Like almost anyone who's been programming for a while, I'm familiar with the term "production code" and have a vague sense of what it means. However, can someone offer a semi-rigorous definition, since it seems Wikipedia and Google can't? It seems like there are a lot of gray areas in what counts as production, such as internal tools that are used by a small group of people and therefore not "formalized" in terms of UI, documentation, etc. and open source apps that are feature complete, reasonably bug free and working, but lack polish, UI and extensive testing.
Production means anything that you need to work reliably, and consistently.
Whether is a build script, or a public facing web server.
When others rely on your code, particularly folks who may not understand it (i.e. even "smart" developers but perhaps not in your group, but using a library you wrote), that code is production code.
It's production because "work stops" and "money is lost" when the production code fails.
When your code runs on a production system, that means it is being used by the intended audience in a real-world situation.
Production code, however, does not necessarily mean robust, reliable, or stable code. The Daily WTF provides plenty of evidence in this regard.
The definition as I understand it is that production code is any code that is installed or in use on a live, non-test-bed system. A server used internally to a company is a production system if it is the live system used by the employees of the company. The point here is that code running on a server internal to the company writing the code can be production code.
Usually, a good distinction when looking at internal code is whether or not the group maintaining the code is separate from the group using the code. If the groups are separate, odds are that the code is production code. If running the business depends on the code, then it is certainly production code, even if it is developed and maintained in-house.
Any code that will be used by it's intended userbase would fit into my definition of 'production code'.
Of course, the grey area in that definition would be clearly defining who your userbase is.
EDIT: The short answer: If you are "betting the farm on it", it is "production".
This is a great question--an absolutely critical distinction that routinely gets everyone in trouble due to misunderstandings. The question of what is "production" is a subset of the related question of what is an "environment".
So now we must define "environment" (and then revisit "production"). We are still far from a satisfactory answer.
We programmers use the term "environment" constantly to refer to computer systems consisting of hardware that is executing software. That software is the code that we wrote plus software that it depends upon, which was written by others. We write our code and integrate it with the other software, then we typically run the integrated software through an escalating series of tests (unit tests, integration tests, functional tests, acceptance tests, regression tests, etc.), until we finally run the integrated software in the full manner in which it was intended.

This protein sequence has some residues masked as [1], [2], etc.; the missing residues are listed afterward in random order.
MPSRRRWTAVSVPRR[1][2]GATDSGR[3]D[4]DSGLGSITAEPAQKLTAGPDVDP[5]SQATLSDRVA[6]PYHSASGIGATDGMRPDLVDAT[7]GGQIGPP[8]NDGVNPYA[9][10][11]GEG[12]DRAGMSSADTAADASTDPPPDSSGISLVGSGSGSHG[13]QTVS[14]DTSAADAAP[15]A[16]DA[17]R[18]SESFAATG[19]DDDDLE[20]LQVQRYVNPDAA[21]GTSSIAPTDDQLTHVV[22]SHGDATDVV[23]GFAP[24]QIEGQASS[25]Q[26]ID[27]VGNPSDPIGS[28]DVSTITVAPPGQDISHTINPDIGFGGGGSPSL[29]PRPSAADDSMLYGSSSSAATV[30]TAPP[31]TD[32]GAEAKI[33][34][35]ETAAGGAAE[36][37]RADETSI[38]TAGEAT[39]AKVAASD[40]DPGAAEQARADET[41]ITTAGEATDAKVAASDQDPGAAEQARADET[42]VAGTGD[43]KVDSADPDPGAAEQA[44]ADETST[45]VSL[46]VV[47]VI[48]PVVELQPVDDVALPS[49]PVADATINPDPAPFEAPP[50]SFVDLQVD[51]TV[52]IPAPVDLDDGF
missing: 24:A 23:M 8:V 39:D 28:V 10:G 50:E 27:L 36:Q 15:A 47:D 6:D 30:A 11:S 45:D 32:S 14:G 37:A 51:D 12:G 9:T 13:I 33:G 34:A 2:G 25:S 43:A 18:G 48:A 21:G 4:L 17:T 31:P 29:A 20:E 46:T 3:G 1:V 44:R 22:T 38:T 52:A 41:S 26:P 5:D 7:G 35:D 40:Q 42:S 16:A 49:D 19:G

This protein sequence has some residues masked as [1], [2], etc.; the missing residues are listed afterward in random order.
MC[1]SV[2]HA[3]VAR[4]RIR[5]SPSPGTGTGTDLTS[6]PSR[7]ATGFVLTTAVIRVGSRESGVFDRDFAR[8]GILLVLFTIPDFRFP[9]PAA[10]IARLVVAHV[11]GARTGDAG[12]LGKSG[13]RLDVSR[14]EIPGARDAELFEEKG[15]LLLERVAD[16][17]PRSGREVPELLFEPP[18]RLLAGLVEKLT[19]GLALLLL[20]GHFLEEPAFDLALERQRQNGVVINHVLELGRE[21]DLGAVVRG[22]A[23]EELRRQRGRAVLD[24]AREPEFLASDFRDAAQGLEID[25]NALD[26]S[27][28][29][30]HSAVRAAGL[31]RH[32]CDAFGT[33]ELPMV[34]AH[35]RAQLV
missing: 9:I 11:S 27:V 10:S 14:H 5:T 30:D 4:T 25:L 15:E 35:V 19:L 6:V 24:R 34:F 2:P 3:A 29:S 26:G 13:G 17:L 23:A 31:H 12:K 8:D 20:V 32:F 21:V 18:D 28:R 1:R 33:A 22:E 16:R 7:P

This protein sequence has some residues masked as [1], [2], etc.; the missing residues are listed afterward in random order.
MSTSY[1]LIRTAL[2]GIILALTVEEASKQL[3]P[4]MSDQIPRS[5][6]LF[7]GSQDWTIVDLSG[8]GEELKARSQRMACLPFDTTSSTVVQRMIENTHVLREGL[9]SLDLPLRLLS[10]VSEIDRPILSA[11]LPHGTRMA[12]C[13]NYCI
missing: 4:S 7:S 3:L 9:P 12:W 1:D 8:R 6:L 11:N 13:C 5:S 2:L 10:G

Of course, not everything is fully automated. There are usually numerous people involved, and they have manual processes to perform. We programmers look for ways to automate as many of these processes as possible, but there is always a "man/machine boundary" in the systems we work on. Often, there are many such boundaries in any particular case.
On the other hand, there may not be any significant automation at all. For example, we spoke of "production" way back when we had a room full of people performing manual labor which produced a product. So, there doesn't have to be any automation present in our "production" "environment". There is also a middle ground, where the automation involved does not include software, such as in the case of a person running a loom to weave cloth.
Also, there may not be a product, since we have adapted our language of "production" "environment" to include product-less service providers.
Likewise, the testing may not involve software, since we may be testing a non-software-driven machine (e.g., the loom) or even the people (training and evaluation).
Now we have touched on all the crucial elements of an "environment":
Now we can properly and fully define our original terms.
Now we can go a bit further.
Armed with these distinctions and definitions, we can now understand several common scenarios.
In most cases, a single
Normally, a single instance of an
Finally, note that the situation can get quite complex. For example, a desktop computer (
EDIT: Production quality
A solid verification (
However, if your organization merely produces that package (its
I said it could get quite complex...
In simple words "Production code which is live and in use by its intended audience"
The term "production code" mixes two different concepts. One is deployment management and the other is release life cycle.
In the strict sense of the word, a system is in production when it is being used as part of business or service operation. What's not in production are development, testing, QA, demo, and staging system. Production system does not immediately imply quality.
From release life cycle's point of view, a "production" build is the build that is released to general public or clients. It is the stage after pre-alpha, alpha, beta, (feature complete, code complete, etc.) and release candidate. For shrink-wrap products that cannot easily deploy updates, reaching the production stage likely implies series of testing and bug fixes.